Wednesday, August 04, 2004

Exodus 32

While the Lord has been busy over 40 days instructing Moses in how the Israelites are to worship, the Israelites have been busy shaping, with the help of Aaron, an idol in the form of a golden calf. The Lord plans to destroy the Israelites and take His people from Moses. The Lord is turned away from this plan only by Moses' entreaty that the Egyptians would take this as a sign that the Lord led the Israelites out of Egypt with malign intent. As an added point, Moses asks the Lord to remember the promises made to the patriarchs.

Joshua and Moses descend from the mountain. Moses is so furious at the Israelites's inconstancy that he flings the tablets of the Law to the ground, breaking them. He burns the golden calf, grinds it to powder, and makes the Israelites drink water into which he has cast the powder. Aaron minimizes his role in the fiasco, saying that he merely threw the gold in the fire and out came the Calf. Moses rallies the clan of Levi, and they kill three thousand. Moses declares these Levites to be blessed. Then Moses offers himself up to the Lord in place of Israel. God promises punishment for the Israelites and, indeed, strikes them with a plague.

This chapter is jam-packed with interesting material.
First, the tablets described here are created entirely by the finger of God (Exodus 31:18). The replacement tablets are chiseled from stone by Moses, though written on by God (Ex. 34:1). Moses did not drop the tablets in surprise. God told him what to expect when he returned to camp. Perhaps he smashed them so that the people would be ignorant of their sin and therefore, technically not guilty.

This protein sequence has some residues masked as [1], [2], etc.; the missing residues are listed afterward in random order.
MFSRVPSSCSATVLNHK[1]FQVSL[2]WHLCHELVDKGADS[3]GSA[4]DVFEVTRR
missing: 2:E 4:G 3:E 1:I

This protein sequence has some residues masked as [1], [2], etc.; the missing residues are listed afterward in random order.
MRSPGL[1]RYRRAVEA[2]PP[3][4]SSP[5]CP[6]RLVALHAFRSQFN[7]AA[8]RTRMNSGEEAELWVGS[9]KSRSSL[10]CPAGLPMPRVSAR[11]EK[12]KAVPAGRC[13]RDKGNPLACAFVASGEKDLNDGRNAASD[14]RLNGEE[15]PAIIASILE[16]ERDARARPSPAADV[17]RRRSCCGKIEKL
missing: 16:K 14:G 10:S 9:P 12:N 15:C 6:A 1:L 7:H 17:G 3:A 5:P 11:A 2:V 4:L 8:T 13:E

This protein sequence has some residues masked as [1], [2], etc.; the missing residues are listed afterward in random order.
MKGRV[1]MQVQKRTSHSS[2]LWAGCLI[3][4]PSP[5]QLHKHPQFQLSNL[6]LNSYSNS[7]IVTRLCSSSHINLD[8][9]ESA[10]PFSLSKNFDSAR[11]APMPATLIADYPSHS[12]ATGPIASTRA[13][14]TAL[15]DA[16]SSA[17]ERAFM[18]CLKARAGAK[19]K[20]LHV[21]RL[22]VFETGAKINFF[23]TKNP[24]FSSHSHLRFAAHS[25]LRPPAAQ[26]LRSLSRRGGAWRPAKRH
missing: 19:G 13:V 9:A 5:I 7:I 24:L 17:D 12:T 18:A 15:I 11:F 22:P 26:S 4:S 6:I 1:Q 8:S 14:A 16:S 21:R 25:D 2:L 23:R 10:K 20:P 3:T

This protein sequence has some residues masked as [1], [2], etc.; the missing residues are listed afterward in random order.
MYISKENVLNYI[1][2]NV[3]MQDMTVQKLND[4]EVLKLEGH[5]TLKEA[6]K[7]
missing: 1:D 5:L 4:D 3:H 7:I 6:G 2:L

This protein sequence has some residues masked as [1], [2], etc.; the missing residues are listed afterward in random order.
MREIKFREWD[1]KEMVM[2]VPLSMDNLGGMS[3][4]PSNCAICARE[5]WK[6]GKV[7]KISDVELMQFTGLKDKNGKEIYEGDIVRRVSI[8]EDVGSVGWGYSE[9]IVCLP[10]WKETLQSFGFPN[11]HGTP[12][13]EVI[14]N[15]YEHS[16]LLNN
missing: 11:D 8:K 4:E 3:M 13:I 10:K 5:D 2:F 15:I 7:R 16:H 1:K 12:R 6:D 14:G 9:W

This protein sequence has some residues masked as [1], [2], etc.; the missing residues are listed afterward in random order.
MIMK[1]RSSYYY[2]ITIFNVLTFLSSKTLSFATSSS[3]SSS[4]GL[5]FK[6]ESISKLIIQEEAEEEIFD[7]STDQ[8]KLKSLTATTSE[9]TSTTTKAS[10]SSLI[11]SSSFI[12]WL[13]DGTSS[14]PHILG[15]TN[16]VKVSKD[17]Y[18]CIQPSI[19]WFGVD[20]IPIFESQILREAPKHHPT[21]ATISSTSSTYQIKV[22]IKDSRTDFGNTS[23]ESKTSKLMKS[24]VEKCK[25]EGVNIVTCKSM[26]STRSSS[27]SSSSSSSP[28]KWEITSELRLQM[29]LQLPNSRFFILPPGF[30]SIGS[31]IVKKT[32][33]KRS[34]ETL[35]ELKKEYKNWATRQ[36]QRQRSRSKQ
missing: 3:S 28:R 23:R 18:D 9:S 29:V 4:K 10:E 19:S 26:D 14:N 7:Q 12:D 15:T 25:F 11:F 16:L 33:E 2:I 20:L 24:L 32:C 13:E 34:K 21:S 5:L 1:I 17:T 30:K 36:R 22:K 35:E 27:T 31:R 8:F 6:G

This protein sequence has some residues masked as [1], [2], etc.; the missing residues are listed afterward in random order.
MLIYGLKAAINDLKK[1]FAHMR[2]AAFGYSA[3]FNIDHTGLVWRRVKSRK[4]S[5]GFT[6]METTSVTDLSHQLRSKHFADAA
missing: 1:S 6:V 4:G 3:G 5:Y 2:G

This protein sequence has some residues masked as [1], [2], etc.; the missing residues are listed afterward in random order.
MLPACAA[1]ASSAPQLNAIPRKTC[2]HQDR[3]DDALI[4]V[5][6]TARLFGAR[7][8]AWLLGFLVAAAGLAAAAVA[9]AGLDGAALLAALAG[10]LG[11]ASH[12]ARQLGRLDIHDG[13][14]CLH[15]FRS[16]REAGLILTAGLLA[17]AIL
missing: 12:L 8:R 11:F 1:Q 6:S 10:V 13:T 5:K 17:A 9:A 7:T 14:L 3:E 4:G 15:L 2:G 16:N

( In any event, Moses' anger destroys the one tangible connection between God and the Israelites.

The calf, of course, would represent Egyptian gods. Telushkin (Biblical Literacy) suggests that the reference to the people dancing was an implication that they engaged in an orgy. A number of Egyptian gods were associated with cattle. The most famous is Isis, shown with horns. However, a more likely candidate for this golden calf would be Hathor, " associated with love, fertility, naughtiness, moon, music and cavorting" ( Other candidates are Bat, Hesa, Mehturt, and Shenty.

There is an interesting transformation of the Levites in this chapter. Jacob cursed Levi, and by extension all of his descendants, for his violence (Gen. 49:5-7). Now the violence has found a socially-acceptable outlet in religious cleansing.


Post a Comment

<< Home